When using a third-party custom application with Dynamics 365, you need to take extra care to make sure that the app works with your company’s implementation of Dynamics 365. This is because different third-party applications have different means of providing help and documentation. Each application may provide its own set of help panes, their own user interface layout, and even their own developer portal. To make sure that you’re actually getting the help you need, check out the following list of best practices. Best Practices for Using Custom Help Panes for Dynamics 365
Use your Company’s user Interface as the Starting Point for the Help Panes
If you’re designing your Dynamics 365 custom help application to integrate with a specific third-party tool, it’s a good idea to start by designing the user interface for that tool. As the initial basis for the help panes, you can use the information and resources from the corresponding tool documentation.
Explain how to use your tool in the Help Builder.
In order to make sure that your customers actually receive the help they need, it’s a good idea to show them how to use your product. This means that you should provide a detailed Help Builder guide, setting out not only how to use the application but also what options are available and the likely outcomes of each option. You should also include any troubleshooting or advanced usage guides that your tool provides.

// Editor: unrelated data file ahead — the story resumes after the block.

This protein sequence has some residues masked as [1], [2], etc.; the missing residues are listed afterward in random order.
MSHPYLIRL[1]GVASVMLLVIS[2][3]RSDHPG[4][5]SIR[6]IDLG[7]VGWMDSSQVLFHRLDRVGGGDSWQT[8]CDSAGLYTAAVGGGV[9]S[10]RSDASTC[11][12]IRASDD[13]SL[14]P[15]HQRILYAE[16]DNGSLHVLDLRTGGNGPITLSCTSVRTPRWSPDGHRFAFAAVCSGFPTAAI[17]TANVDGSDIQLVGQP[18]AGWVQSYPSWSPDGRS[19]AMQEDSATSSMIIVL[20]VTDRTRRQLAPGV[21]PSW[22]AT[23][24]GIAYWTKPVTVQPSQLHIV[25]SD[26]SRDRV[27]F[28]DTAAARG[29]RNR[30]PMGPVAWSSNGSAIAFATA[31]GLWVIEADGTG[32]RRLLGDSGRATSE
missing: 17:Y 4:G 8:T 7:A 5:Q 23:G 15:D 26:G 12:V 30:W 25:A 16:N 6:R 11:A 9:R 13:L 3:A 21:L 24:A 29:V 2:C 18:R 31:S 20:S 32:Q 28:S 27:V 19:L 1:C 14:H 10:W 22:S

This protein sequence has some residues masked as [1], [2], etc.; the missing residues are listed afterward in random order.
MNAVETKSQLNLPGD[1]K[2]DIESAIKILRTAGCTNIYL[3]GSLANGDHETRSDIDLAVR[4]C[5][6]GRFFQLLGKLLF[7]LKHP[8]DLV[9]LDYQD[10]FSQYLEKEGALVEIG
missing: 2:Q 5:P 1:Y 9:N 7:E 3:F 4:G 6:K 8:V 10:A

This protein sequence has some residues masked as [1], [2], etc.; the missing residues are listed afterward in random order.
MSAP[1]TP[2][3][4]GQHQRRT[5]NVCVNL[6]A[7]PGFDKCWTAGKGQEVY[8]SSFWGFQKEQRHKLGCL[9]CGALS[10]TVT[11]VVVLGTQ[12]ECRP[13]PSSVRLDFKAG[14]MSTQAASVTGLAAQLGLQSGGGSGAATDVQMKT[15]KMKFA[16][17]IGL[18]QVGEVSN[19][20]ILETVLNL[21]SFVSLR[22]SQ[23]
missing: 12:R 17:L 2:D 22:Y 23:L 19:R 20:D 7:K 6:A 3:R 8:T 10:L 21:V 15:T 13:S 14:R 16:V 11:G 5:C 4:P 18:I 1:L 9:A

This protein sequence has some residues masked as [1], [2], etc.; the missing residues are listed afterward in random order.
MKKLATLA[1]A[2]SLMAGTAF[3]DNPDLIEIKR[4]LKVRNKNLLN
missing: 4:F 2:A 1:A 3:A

Have a Centralized Developer support Portal.
It can be tempting to create a separate portal for each third-party software you integrate with. However, doing so will make it difficult for users to find the right support; it will also make it hard for developers to find the right questions to tackle. A centralized developer support portal will do two things for you: make it easy for users to find the right support, and allow developers to find the right questions to tackle. A central support portal will also provide consistency across all of your integrations, making it easy for developers to find the right questions to answer.
Distinguish Between tool Usage and Help-building Scenarios.
A helpful way to distinguish between usage scenarios and help-building scenarios is to add a help-building note to the relevant action. For example, if a customer has an issue with a specific functionality, you can note in the user interface where they can find help on that issue. This will help users to easily find the right information and can also help developers to better understand their users’ needs.
Conduct a Comprehensive Test Drive
Similar to how you would conduct a user study before adding a new feature, you should carry out a test drive of your tool before letting it live in your customer’s environment. By running through your application’s paces, you can make sure that your customers aren’t experiencing any significant issues. You can also use this time to ensure that you understand how your users experience your product. What challenges are they experiencing? What are they trying to accomplish? By clarifying these aspects of your application, you can better guide your development team as they work to solve those challenges.
Custom help panes offer a great way to provide documentation and help for your customers. They’re easy to create, maintain, and use. What’s more, they sync well with the rest of the application, so users won’t find yourself hunting down documentation or help from across the company network. In short, they’re great for when you want to quickly provide help to a large number of users without having to jump through as many hoops.
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